The Wolverine

August 2015 Issue

The Wolverine: Covering University of Michigan Football and Sports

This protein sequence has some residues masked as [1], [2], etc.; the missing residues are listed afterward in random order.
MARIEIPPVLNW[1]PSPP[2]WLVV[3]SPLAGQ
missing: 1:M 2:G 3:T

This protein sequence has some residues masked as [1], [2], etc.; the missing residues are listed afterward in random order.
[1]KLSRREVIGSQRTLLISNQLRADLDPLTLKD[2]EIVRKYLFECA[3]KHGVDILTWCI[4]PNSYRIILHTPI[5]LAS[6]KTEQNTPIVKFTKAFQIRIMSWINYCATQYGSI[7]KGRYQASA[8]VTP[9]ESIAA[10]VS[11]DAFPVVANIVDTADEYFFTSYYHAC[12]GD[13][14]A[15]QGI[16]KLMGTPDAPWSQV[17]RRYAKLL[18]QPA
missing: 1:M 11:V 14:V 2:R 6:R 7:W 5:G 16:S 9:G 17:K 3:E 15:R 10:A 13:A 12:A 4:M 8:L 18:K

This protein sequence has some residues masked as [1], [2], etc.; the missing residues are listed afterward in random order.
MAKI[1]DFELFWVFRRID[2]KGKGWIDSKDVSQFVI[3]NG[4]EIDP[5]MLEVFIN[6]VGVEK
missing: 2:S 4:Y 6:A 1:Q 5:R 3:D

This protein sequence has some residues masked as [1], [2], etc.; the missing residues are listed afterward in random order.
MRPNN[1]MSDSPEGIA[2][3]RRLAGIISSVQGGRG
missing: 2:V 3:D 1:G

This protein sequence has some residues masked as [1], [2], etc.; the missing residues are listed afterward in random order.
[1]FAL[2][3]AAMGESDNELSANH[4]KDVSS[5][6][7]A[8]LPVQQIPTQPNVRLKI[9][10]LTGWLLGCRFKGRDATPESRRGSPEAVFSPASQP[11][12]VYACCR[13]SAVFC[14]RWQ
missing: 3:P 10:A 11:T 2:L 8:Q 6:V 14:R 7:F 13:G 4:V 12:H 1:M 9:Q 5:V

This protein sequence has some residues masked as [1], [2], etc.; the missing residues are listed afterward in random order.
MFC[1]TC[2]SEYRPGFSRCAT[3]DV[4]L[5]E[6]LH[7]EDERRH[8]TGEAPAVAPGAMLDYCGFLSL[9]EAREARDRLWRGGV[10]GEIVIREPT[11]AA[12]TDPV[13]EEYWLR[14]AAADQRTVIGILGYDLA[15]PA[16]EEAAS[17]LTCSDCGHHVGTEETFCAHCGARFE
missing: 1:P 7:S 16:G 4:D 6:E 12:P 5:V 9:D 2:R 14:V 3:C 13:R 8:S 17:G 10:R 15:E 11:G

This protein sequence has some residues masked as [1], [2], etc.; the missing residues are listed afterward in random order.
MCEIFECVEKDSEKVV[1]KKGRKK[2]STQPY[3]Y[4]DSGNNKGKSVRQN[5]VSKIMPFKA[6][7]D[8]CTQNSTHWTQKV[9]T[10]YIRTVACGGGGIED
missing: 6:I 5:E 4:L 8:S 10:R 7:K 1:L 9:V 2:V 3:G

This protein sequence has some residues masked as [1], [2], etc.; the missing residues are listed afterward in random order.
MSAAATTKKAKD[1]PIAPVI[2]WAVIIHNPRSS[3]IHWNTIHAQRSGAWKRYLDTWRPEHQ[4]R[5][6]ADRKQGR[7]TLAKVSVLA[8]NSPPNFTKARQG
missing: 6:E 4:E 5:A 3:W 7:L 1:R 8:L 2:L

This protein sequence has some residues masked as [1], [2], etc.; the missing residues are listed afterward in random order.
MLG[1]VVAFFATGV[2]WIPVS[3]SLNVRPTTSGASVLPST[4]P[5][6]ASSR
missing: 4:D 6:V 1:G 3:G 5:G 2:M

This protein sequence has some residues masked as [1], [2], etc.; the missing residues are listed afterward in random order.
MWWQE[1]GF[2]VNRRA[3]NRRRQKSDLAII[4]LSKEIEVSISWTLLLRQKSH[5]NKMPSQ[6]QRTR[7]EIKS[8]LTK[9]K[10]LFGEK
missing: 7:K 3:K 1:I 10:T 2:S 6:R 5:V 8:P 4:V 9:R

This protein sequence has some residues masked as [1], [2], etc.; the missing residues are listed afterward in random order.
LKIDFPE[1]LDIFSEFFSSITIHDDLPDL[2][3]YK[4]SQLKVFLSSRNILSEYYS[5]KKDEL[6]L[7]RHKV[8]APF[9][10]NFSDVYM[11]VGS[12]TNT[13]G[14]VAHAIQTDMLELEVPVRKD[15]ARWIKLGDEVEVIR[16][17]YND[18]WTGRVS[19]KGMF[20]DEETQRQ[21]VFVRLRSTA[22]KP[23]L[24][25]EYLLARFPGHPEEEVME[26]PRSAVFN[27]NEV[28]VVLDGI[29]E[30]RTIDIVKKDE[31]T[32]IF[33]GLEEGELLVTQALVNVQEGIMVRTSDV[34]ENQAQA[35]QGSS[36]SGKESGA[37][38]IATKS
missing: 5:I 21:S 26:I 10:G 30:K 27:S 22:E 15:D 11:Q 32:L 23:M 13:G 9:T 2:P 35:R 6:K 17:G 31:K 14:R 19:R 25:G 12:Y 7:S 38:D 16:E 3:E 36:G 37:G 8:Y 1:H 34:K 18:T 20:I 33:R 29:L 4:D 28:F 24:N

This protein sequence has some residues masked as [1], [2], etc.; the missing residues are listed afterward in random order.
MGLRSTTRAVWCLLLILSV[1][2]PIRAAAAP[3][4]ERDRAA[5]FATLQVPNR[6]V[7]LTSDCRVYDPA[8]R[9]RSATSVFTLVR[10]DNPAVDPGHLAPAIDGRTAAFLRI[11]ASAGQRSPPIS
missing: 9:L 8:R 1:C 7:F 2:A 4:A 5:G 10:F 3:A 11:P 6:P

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  COMMITMENT PROFILE because I knew the coaches a little bit more. Once I learned more about the Michigan coaches, there was no reason for them not to be number one. "I talked to my mom as soon as I got off the phone when he offered. She said maybe we could visit at the end of the summer. She has some vacation days, and we may try to get up there, but it's not guaranteed." The trip to Ann Arbor will be a Mid- west return for Weaver. A native of Central Indiana — who played quar- terback at his previous high school before transitioning to defensive end as a sophomore in his first year at Coo- per City — he said getting back to his home region was certainly appealing. So too was the academic factor for a prospect who wants to become a doc- tor at the conclusion of his football- playing days. Although his team struggled to a 5-6 record last fall, Weaver has improved his game this offseason and is ready to lead the team to a stronger year, and perhaps earn some individual honors. He started as both a defensive end and tight end for the Cowboys last year, and the goal is to lead his team from both sides of the ball. — Tim Sullivan FILM EVALUATION Strengths: Weaver is a good natural athlete from a strength perspective and when it comes to his overall game speed. He can run by the offensive linemen in front of him or use his powerful frame to control the player and close the pocket. He shows an outstanding motor to keep pursuing plays from the back- side (or downfield) and doesn't give up on them. Weaver also has a big enough frame to play a number of positions up front, whether it's his more natural defensive end position, as a pass-rushing line- backer or even defensive tackle. He's a big, lumbering tight end on offense, but could even contribute there at the next level if that's where he's needed most. Areas of Improvement: Weaver has plenty of room for improvement in his technique. He tends to stand straight up off the ball, exposing his chest to of- fensive linemen's blocks. He is also limited in the use of his hands at the line of scrimmage, and he'll have to improve that for the college game when he's not simply the best athlete on the field. Weaver's first step off the snap is sometimes a touch slow, and while his over- all speed lets him make up for it, he'll have to maintain his conditioning to keep or improve his initial quickness once he adds more weight at the college level. Michigan Player Comparison: Chris Wormley (2012-present) arrived in Ann Arbor as a physical marvel who needed technique work to reach his full po- tential. Entering his upperclassman years, he's starting to blossom, capable of playing both inside and outside on the line. With consistent coaching, Weaver may be able to make similar strides. — Analysis from

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